Sticking up for the valleys when government won’t
Leanne Wood MS puts forward the case for extra support for communities with the highest coronavirus rates
Where there is old housing, low income and insecure employment, there is poor health. How many times do we have to listen to the same findings from yet another report before someone listens and gives our communities what they need?
But this is the situation we found ourselves in yet again this week. Let me give you some background…
The areas with the highest rates of Covid-19 in Wales are Merthyr, Neath Port Talbot, Rhondda Cynon Taf and Blaenau Gwent.
It has been noticeable how quick people have been to try and say these high Covid-19 rates have something to do with “valleys culture”, as if the people in these communities somehow brought coronavirus on themselves. Those pointing the finger overlook the economic reality in our former industrial areas. They fail to understand what has happened in the forty years since the deliberate destruction of coal and associated industries.
In those forty years we’ve seen poverty rise, driven by low pay for many families. There are too many people living in housing that can only be described as poor, energy inefficient and overcrowded. We have patterns and structures of employment that mean that fewer people can work from home, or people are forced to work multiple jobs, coupled with a dysfunctional social security system that doesn't support people in all cases to isolate, and where people have to rely upon family members and friends for childcare.
So, before stereotyping, it would be helpful if people could understand these relevant facts. It is no accident that high Covid-19 rates mirror high deprivation rates.
A UK Government paper on support for self-isolation published in September concluded that only around 20 per cent of people told to self-isolate were doing so effectively. That means four in five people everywhere are not isolating properly. Given that we know the majority of people largely support government efforts to control the virus, this isn’t just wilful disobedience.
For some lucky people, taking a couple of weeks off work does not mean financial hardship. But for many, self-isolation means no work, so no pay. It means financial hardship for them and in many cases, for their families. There is a disincentive for some to isolate and, it's no coincidence that the areas where people aren’t isolating mirror, to a large extent, areas of higher deprivation.
Is it really any wonder when people face the choice between a possible risk to health versus a definite risk to income and the ability to put food on the table - they’re choosing food?
For some areas in the south of Wales, these conditions have created the perfect storm for coronavirus to take hold.
The current measures in place just aren’t working sufficiently. Instead of talking more lock downs and more restrictions, much more focus needs to be given to support people to self-isolate safely.
If people can’t afford to isolate on the £500 payment from government, then this payment needs topping up.
If people cannot isolate safely in their own house, then temporary accommodation should be offered.
If clinically vulnerable people who cannot work from home are too scared to go out to work, but can’t afford not to, they need extra support - at the very least in the form of another shielding letter.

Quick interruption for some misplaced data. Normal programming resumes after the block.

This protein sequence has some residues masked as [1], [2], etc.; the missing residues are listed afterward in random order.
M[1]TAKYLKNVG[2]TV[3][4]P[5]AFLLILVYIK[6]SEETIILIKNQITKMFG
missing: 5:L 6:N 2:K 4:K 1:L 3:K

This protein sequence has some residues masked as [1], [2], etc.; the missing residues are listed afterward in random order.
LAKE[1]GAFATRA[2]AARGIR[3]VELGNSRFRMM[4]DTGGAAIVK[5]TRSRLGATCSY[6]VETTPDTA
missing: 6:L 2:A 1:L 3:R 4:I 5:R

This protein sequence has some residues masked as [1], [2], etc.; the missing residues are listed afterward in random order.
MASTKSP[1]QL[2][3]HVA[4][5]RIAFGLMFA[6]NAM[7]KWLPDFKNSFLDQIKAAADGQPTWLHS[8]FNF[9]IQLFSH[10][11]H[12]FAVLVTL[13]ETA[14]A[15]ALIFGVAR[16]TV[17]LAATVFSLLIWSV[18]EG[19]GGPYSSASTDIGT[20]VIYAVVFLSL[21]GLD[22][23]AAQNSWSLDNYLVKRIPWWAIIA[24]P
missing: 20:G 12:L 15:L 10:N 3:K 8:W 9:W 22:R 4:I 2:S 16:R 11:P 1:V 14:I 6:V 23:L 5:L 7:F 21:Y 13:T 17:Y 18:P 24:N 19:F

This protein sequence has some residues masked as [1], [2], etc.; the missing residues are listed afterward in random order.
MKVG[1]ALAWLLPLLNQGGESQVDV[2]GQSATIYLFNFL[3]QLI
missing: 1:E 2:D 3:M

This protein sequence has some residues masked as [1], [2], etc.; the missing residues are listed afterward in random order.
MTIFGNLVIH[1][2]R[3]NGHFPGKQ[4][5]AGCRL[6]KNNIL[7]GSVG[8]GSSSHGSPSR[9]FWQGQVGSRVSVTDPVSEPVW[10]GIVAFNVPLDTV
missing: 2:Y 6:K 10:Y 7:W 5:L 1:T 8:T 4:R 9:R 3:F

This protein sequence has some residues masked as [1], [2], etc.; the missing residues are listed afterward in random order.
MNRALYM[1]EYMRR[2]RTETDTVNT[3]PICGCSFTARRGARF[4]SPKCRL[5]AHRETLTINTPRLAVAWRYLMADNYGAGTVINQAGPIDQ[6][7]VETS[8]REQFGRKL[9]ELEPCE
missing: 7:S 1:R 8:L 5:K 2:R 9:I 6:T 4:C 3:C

If the web of infection is so big and so tangled that contract tracing teams just can’t reach the edges, then we need a different or additional approach.
These measures were all part of a proposal that Plaid Cymru took to the Senedd earlier this week. Just prior to the debate, the Welsh Government announced mass testing in Merthyr Tydfil, which seemed like a promising first step.
The infection rates for Blaenau Gwent, Rhondda Cynon Taf and Merthyr have been higher than Liverpool's, which has benefited from extra support and priority for new technologies. Given that Labour had been so supportive of areas in the north of England receiving additional support to help them combat high infection rates, it would have made logical sense for the Labour government in Wales to want to go just as far for the parts of Wales with the highest Covid-19 rates.
However, this is not what happened. Welsh Labour amended our motion to hit it of its content - effectively voting AGAINST Plaid Cymru's proposals calling for additional support for areas with high Covid-19 rates.
While mass testing in Merthyr Tydfil is a great first step, people need more than just a diagnosis – people need support to help keep them and their communities safe. Mass testing will help identify more infections, but when people cannot afford to self-isolate, or do not have the space in their houses to keep their families safe from infection, something more needs to be done.
And what about the communities across Blaenau Gwent, Rhondda Cynon Taf and Neath Port Talbot? They still have high infection rates, but they’re still waiting for even a first step.
On behalf of all these communities, I’m disappointed that the Labour-run Welsh government can’t and won’t recognise the specific conditions in our communities and can’t and won’t act on this. I will continue to raise my voice and speak up for the support that we need in our former industrial communities to help get rid of this destructive, harmful virus.